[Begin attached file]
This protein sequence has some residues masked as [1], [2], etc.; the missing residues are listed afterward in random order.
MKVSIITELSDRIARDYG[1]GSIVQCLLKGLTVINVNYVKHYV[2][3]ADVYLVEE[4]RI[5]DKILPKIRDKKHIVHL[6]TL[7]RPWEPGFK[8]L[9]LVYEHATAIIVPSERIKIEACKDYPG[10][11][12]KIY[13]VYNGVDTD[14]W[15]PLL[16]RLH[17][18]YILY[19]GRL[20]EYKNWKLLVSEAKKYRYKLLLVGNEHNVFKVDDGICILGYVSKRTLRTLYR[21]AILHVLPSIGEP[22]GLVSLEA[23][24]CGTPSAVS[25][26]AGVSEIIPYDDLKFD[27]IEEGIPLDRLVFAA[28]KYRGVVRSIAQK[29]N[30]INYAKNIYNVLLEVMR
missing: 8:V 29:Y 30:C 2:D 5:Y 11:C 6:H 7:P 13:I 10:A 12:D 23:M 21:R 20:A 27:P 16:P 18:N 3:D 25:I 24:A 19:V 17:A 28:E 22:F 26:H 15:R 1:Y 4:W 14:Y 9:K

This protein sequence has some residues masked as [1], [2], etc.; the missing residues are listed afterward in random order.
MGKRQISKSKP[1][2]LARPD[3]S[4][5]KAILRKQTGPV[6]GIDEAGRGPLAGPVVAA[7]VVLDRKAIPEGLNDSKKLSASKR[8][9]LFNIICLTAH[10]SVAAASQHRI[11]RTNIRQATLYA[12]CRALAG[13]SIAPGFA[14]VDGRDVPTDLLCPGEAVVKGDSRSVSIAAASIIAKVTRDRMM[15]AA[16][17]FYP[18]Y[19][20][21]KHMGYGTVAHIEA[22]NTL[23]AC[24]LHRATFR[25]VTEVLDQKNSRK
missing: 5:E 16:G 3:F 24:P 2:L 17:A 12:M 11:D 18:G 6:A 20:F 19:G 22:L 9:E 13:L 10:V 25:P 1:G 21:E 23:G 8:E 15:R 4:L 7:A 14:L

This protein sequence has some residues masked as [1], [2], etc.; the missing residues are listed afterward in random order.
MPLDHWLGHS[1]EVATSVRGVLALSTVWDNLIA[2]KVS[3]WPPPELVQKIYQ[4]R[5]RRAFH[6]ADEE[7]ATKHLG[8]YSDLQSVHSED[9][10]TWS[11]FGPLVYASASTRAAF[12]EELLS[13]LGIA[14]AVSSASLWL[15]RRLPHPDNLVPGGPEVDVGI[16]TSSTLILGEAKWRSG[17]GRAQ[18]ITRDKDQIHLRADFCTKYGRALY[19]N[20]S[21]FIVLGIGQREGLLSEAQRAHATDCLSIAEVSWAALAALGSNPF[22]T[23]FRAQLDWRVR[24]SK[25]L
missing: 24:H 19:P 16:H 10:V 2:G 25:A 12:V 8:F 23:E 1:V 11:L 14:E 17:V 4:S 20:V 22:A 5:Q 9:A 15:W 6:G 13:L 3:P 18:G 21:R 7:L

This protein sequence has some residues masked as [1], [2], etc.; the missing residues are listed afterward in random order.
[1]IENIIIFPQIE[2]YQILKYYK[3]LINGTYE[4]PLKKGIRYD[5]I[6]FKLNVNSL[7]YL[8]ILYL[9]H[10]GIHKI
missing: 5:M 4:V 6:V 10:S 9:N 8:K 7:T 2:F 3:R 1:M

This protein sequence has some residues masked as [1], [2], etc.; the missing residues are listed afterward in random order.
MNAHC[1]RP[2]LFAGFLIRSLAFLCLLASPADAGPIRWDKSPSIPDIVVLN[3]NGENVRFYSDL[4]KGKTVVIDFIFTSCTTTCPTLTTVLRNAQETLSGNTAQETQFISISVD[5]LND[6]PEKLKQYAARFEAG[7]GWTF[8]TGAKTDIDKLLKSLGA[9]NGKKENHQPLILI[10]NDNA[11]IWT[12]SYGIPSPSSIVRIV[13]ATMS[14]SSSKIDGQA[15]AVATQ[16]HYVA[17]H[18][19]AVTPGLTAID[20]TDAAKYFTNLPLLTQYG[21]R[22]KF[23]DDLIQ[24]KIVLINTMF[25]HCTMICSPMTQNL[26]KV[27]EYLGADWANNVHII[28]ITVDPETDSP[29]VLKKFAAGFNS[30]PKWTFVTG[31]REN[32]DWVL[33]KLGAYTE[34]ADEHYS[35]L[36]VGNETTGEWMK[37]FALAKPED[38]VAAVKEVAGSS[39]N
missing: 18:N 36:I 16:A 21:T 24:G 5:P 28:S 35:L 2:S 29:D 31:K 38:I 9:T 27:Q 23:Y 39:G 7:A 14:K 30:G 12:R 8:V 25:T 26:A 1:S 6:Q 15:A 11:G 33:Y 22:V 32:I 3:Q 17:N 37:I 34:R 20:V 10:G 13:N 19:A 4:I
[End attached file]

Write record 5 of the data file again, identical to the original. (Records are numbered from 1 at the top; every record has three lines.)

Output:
This protein sequence has some residues masked as [1], [2], etc.; the missing residues are listed afterward in random order.
MNAHC[1]RP[2]LFAGFLIRSLAFLCLLASPADAGPIRWDKSPSIPDIVVLN[3]NGENVRFYSDL[4]KGKTVVIDFIFTSCTTTCPTLTTVLRNAQETLSGNTAQETQFISISVD[5]LND[6]PEKLKQYAARFEAG[7]GWTF[8]TGAKTDIDKLLKSLGA[9]NGKKENHQPLILI[10]NDNA[11]IWT[12]SYGIPSPSSIVRIV[13]ATMS[14]SSSKIDGQA[15]AVATQ[16]HYVA[17]H[18][19]AVTPGLTAID[20]TDAAKYFTNLPLLTQYG[21]R[22]KF[23]DDLIQ[24]KIVLINTMF[25]HCTMICSPMTQNL[26]KV[27]EYLGADWANNVHII[28]ITVDPETDSP[29]VLKKFAAGFNS[30]PKWTFVTG[31]REN[32]DWVL[33]KLGAYTE[34]ADEHYS[35]L[36]VGNETTGEWMK[37]FALAKPED[38]VAAVKEVAGSS[39]N
missing: 18:N 36:I 16:A 21:T 24:G 5:P 28:S 35:L 2:S 29:D 31:K 38:I 9:T 27:Q 23:Y 39:G 7:A 14:K 30:G 12:R 8:V 25:T 26:A 1:S 6:Q 15:A 11:G 33:Y 22:V 32:I 3:Q 17:N 37:I 34:R 20:V 10:G 13:N 19:A 4:I